The only full-body photo of Neil Armstrong on the moon has just been put up for auction. Despite being the first man to have ever walked on the moon, it was believed that no photos existed of him – until now. Taken by fellow Apollo 11 astronaut Buzz Aldrin, the photo is expected to sell for $30,000 at the Bonhams Space Photography Auction.
Serious money can be made from selling NASA camera equipment and photos taken on some of its most famous missions. Recently, a replica of a Leica camera used in the Skylab missions fetched $500,000 at auction and earlier this year iconic vintage photos from various NASA missions between 1965 and 1984 were receiving bids as high as $26,000.
This rare 70mm photo of Neil Armstrong was taken on a Hasselblad camera as he packed samples from the moon onto the Modularize Equipment Stowage Assembly during the first-ever lunar extravehicular activity. Confusion arose about who took the photo due to a conversation between Brian Duff, the head of Public Affairs at the Johnson Space Center and Armstrong himself. When Duffy asked Armstrong when he gave the camera to Buzz, he simply replied “I never did” and for years it was assumed that Buzz never used the camera.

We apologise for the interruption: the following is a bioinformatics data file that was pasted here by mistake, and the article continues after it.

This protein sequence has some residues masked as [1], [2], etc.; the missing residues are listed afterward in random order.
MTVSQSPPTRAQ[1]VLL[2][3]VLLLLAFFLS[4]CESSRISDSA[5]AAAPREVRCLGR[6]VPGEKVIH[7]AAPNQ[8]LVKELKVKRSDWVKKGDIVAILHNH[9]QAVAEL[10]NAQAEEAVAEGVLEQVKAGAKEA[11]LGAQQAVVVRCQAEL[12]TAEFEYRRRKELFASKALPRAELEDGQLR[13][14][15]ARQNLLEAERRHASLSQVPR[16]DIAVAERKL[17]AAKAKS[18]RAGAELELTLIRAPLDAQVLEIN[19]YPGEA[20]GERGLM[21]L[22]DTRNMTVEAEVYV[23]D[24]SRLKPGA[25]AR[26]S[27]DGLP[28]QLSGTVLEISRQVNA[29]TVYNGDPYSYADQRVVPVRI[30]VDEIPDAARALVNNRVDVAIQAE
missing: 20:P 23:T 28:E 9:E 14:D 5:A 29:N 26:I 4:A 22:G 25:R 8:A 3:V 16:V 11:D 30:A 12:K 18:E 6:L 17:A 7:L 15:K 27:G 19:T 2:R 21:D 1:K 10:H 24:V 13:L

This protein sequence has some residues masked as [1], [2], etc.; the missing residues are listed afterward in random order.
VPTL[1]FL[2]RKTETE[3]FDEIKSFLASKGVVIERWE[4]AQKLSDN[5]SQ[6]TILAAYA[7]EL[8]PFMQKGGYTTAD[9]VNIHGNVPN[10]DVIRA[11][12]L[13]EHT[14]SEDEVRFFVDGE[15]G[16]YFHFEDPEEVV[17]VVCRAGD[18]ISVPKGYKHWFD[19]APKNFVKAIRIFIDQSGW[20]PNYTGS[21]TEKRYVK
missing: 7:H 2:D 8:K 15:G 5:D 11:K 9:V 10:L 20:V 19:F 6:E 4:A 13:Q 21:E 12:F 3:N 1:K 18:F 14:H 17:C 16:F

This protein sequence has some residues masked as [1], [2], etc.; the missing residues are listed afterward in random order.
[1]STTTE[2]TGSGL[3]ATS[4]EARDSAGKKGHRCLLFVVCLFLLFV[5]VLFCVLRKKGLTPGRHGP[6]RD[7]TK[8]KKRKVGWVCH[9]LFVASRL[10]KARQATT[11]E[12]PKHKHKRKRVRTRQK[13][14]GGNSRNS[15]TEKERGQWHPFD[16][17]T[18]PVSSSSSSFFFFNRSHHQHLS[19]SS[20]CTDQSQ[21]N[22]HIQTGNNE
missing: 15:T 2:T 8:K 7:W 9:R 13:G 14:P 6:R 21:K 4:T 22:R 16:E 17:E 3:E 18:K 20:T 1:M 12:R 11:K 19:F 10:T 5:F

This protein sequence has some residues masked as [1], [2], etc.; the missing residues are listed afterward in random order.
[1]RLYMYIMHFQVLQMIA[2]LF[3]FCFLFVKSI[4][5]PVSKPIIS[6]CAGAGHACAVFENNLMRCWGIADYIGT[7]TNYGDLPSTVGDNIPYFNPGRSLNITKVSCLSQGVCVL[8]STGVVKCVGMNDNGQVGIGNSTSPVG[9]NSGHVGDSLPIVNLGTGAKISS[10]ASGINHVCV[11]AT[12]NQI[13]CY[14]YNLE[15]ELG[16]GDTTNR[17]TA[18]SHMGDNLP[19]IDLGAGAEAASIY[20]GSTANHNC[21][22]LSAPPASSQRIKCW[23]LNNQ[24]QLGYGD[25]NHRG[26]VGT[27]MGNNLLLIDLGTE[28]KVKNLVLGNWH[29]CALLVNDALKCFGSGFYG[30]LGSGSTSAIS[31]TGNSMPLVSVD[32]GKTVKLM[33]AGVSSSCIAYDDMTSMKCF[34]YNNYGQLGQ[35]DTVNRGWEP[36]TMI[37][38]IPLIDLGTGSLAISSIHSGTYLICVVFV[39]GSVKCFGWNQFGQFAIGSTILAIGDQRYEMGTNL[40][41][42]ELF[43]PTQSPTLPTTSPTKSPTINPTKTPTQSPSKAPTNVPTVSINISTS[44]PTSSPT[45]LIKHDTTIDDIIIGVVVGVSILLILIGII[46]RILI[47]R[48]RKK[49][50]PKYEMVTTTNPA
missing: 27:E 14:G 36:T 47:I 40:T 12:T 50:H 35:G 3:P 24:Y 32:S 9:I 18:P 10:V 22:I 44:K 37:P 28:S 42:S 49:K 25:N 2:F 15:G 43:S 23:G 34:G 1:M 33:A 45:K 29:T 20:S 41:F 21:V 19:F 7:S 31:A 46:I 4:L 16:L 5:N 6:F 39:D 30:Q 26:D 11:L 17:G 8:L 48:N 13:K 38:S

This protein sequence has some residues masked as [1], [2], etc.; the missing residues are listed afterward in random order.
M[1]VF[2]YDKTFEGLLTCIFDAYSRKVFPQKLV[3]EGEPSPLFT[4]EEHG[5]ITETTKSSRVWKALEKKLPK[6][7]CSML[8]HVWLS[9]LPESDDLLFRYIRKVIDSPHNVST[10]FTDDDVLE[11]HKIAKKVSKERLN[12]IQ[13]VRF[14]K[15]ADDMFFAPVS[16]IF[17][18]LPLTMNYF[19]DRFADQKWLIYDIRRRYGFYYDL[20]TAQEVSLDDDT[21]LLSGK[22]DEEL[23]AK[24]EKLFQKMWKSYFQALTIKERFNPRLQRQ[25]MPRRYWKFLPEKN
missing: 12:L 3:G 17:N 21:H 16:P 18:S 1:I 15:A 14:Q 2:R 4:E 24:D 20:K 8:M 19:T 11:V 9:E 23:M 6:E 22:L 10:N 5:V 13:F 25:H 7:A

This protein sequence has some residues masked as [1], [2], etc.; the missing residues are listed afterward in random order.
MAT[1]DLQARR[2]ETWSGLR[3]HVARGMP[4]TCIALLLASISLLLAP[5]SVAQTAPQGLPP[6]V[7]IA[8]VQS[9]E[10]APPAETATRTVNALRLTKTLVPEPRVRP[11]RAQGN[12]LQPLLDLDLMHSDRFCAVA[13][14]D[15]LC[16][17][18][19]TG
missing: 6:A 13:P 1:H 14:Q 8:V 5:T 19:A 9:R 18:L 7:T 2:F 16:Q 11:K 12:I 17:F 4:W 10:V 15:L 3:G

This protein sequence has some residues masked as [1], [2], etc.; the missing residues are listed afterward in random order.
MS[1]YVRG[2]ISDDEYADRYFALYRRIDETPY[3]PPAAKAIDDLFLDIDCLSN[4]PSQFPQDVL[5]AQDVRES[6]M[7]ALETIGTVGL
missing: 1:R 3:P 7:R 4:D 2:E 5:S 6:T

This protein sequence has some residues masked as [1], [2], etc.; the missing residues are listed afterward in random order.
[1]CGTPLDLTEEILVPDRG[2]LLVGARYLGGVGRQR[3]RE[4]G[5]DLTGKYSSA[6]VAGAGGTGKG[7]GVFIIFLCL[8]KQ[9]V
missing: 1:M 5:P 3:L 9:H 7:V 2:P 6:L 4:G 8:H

A very similar-looking photo sold at Christie's auction as part of the Voyage to Another World: The Iuctor Martin-Malburet Photograph Collection for an impressive $52,000 – considerably more than the 70mm Hasselblad photo is expected to go for. It was sold as part of a lot of more than 500 images, which altogether made over £1.5 million.
To own what is arguably one of the most important photos of space history, head to the Bonhams auction site, which is accepting bids up until December 1 2022 at 13:00 PST. This 8 x 10 chromogenic color photograph photo was taken on July 21, 1969, and currently has a starting bid of $10,000, but judging by previous auctions we could see it go for much more than the estimated price.
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